Magic, Murder, and the Weather (1981) **1/2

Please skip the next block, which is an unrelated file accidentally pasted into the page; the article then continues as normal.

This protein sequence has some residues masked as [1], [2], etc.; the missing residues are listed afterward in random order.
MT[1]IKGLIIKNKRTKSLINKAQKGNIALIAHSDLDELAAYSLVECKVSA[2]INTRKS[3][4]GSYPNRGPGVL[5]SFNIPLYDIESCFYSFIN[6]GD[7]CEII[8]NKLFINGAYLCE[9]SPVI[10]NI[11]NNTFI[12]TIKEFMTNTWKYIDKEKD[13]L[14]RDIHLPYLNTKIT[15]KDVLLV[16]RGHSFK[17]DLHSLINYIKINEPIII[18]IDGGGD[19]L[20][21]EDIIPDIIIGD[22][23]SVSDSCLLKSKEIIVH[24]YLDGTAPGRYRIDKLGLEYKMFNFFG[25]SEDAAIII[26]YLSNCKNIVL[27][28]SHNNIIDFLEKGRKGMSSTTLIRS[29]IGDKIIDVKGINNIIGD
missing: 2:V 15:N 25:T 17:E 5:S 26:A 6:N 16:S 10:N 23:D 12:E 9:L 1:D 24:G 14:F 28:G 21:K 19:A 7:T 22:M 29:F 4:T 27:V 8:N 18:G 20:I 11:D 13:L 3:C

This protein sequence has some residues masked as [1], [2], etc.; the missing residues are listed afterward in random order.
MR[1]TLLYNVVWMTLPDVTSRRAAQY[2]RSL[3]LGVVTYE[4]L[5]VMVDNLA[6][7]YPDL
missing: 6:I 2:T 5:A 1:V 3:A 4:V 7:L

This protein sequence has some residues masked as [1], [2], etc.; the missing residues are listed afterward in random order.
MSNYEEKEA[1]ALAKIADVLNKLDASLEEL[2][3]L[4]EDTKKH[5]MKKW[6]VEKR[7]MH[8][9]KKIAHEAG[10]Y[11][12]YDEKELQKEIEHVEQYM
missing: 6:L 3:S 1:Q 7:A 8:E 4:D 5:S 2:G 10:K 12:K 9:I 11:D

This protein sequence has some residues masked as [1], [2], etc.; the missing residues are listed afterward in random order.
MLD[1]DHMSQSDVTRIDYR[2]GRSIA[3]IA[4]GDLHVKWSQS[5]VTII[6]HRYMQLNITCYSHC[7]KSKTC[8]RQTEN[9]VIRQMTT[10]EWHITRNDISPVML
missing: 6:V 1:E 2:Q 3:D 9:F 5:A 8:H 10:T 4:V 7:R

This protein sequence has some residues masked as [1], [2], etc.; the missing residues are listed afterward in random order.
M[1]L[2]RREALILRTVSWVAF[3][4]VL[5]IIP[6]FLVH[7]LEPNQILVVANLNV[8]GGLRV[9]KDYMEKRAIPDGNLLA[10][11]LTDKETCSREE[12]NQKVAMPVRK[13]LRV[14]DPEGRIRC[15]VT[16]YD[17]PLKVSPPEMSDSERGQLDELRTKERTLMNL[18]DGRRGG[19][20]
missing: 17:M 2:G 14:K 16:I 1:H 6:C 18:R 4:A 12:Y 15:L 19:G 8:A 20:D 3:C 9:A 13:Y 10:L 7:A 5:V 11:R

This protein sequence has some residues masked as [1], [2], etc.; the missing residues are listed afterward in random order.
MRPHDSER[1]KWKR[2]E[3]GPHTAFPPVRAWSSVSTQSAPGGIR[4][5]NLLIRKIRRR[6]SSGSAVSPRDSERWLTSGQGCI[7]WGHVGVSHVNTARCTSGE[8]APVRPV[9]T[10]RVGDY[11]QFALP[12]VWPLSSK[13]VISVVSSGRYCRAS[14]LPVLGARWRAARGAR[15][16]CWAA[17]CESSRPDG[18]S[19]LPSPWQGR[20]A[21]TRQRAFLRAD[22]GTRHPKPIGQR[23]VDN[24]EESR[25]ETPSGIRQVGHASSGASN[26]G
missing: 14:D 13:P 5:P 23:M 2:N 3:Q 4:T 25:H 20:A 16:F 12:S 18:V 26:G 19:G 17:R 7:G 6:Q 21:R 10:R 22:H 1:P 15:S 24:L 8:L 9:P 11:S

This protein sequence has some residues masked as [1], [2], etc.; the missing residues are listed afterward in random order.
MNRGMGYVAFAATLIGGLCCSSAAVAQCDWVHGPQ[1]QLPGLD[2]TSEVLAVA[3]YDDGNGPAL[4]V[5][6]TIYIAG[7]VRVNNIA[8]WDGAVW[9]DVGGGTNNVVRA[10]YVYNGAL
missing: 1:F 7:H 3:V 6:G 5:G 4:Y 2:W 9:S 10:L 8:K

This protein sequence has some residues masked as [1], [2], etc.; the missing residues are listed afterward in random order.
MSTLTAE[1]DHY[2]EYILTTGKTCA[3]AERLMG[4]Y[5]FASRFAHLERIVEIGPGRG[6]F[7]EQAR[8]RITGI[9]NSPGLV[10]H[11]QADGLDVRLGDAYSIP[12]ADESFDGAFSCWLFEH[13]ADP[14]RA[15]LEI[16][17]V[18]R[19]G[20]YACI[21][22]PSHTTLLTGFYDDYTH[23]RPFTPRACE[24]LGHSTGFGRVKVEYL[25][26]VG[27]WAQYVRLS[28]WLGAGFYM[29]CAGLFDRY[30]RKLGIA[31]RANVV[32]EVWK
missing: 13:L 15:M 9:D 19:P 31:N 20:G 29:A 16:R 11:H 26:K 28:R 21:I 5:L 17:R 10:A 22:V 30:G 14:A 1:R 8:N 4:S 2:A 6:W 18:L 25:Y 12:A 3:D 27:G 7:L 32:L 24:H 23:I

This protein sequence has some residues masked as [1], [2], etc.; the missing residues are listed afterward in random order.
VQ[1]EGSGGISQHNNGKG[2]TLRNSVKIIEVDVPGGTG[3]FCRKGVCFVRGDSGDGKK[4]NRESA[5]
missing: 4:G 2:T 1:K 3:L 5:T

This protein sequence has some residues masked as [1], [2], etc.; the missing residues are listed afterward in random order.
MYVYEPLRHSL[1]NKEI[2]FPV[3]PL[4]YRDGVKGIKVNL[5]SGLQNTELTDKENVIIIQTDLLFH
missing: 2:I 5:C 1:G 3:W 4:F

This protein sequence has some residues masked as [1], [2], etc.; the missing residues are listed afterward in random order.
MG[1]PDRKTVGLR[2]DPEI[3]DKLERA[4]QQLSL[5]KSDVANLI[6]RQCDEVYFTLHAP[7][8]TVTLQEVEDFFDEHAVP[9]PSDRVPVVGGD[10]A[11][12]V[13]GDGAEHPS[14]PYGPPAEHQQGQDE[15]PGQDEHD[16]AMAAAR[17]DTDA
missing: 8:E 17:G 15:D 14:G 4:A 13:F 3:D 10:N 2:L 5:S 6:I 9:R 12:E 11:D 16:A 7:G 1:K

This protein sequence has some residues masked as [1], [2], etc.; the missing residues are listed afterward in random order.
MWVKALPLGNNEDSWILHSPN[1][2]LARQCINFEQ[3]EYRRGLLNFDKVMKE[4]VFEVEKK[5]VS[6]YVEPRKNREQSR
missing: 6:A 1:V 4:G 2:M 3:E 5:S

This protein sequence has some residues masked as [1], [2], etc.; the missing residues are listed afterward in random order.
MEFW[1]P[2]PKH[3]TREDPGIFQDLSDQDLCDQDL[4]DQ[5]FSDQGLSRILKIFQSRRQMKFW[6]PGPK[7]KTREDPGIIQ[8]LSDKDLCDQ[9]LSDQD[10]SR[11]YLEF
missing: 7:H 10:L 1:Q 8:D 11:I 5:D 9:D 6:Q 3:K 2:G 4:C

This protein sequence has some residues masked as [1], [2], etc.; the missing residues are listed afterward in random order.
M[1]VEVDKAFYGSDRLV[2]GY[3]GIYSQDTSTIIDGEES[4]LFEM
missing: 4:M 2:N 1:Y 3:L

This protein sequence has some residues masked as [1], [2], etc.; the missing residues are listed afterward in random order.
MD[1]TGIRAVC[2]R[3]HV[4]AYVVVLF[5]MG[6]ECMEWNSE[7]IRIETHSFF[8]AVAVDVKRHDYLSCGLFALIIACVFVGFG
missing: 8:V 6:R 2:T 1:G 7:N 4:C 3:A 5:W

Who would've thought guitarist John McGeoch, who departed to join Siouxsie & the Banshees in 1980, would prove to be so crucial to the band? Or perhaps the band as a whole were just exhausted. The good news: it's not horrible, or particularly embarassing. The bad news: it's not very good, and actually quite boring. Classic Magazine were overblown, pompous, pretentious, and overproduced; this music is low-key, underproduced, and seemingly determined to keep its hooks non-obvious. But at least Howard Devoto's lyrics are still pretentious as hell! The major problem seems to be the complete and total lack of any real energy or excitement; the songs come across as rehearsal demos, not merely in the underproduction, but in the spiritless band performances - as if they needed to run through these songs a few more times to fully jell as a tight unit. There's a new guitarist on board, but I'm not even going to bother looking up his name; the music is dominated by Dave Formula's brittle keyboards with Barry Adamson's chunkily crooked basslines burbling like a porpoise a few centimeters from the surface. That all said, it's not truly a bad or wretched album, simply a very, very boring one: you can tell that some of the songs would've had potential with better presentation or least a smidgen of some goddamn energy. On second thought, McGeoch's departure was a symptom not the underlying malady: the band are clearly going through the motions here, and Devoto's breaking up of the band immediately after this album's release was, in hindsight, one of the least shocking breakup announcements ever. The lead-off track (and single), "About the Weather," stands out as the brightest and most compellingly performed tune here, even if in comparison to earlier Magazine singles it's a muted, low-key, non-obviously hooky affair - but it's good! After it grows on you, that is. I wish I could say as much for the other tracks, but while it is true that the album does eventually grow on you after a while as its cold, muted hooks slowly reveal themselves, even after all that effort there's precious little to compel the listener to return to them, not after the second honest-to-goodness-actually-good track, "So Lucky". OK, "The Honeymoon Killers," and "Suburban Rhonda," have their moments, as does "Come Alive," - "Pepsi Cola brings your ancestors back from the grave," is a clever way to write a chorus. It's based on a Chinese mistranslation, I surmise.